How will rising number of unaffiliated voters play out in August primaries? Party leaders share their thoughts

Republican and Democratic party leaders in Johnson County are keeping an eye on how the rising number of unaffiliated voters here will play out come the primaries.

The June 1 deadline for registered voters to change party affiliation is now passed. But in the months leading up to the deadline, the number of unaffiliated voters in Johnson County continued to grow more quickly than any other category, as we previously reported in March.

It’s notable given that the total number of unaffiliated voters had fallen slightly — by 2,263 registrants — from June 2016 to June 2017. Since last year, though, the number of unaffiliated voters grew by 5,506, from 113,849 in June 2017 to 119,355 today, a 4.8 percent increase. Unaffiliated voters now make up just under 30 percent of registered voters in the county. And the unaffiliated voter category saw the largest increase in voters between this April and today, moving from 118,506 to 119,355, an addition of 849.

During that same period, Democratic voter roles grew by 664 to 97,984. And Libertarian voter roles grew by 50 to 4,273. The number of registered Republicans has actually fallen by 256 voters since April — but Republicans maintain a massive advantage in the number of registered voters with 177,799, or 46 percent of the total.

Mike Jones, chair of the Johnson County Republican Party, said he doesn’t think the increase in unaffiliated registration will have much effect on the primaries because he thinks voters who typically vote in primary elections would be less likely to register as unaffiliated before the primaries. Unaffiliated voters can declare for a party at their polling place on election day and participate in a primary. But Jones thinks people switching to unaffiliated might not be inclined to redeclare for one party or another to participate in the primary.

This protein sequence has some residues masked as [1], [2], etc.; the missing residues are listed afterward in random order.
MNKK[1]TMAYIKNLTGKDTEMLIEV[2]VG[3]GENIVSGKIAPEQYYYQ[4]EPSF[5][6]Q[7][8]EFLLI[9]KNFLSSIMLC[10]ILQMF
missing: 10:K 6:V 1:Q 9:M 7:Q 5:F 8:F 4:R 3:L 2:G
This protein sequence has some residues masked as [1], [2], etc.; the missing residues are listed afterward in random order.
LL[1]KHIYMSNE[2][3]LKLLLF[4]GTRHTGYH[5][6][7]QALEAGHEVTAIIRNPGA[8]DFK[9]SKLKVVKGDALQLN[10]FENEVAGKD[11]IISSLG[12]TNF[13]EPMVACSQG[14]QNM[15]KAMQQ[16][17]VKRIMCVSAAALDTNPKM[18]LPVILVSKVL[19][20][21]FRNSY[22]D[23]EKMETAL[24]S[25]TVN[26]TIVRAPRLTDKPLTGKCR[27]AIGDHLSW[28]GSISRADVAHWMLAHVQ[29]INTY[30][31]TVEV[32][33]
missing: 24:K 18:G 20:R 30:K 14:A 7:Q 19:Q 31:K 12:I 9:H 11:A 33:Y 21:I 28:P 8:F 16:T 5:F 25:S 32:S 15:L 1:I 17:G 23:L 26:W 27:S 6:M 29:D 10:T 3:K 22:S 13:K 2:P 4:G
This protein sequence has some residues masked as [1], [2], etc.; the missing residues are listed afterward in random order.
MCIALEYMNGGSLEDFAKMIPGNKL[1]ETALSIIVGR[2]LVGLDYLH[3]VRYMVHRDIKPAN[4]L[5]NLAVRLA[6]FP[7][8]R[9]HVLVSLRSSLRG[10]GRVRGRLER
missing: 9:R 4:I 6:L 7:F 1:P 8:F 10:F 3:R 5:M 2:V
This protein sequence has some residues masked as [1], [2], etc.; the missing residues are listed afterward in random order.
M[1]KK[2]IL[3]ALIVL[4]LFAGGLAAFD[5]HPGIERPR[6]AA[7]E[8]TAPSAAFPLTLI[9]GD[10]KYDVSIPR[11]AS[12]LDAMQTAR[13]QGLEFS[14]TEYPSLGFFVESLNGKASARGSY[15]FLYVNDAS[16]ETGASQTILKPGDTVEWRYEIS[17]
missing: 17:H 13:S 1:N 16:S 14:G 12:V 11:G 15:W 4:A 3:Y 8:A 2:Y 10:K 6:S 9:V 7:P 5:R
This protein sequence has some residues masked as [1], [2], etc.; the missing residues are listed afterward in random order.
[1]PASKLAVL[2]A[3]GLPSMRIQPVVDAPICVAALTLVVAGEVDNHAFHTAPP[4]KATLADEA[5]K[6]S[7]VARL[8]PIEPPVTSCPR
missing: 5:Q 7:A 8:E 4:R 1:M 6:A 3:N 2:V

“I’ve never really understood the idea of registering unaffiliated in a state with closed primaries,” Jones added. “I get the idea of frustration and anger with a particular party, but in Kansas, by registering unaffiliated, you limit your ability to speak at the voting booth.”

He also said the size of the increase in unaffiliated voters is relatively small in the big picture.

“I think we would be hard pressed to call a minimal increase like that over 12 months a trend,” Jones said.

Nancy Leiker, chair of the Johnson County Democratic Party, attributed the increase in unaffiliated voters and those registering as Democrats “a Trump thing.”

“I think we’re seeing a lot of people become disenfranchised with the Republican Party because of heat happening on the national level, so we’re thinking that might be part of it,” Leiker said.

Leiker said she thinks some voters who had been registered as Republicans “don’t agree with what’s going on at the national level and, therefore, they’re changing back to unaffiliated.”

July 17 is the last day to register to vote in the Aug. 7 primary election. New registrants can declare a party affiliation at the time of registration.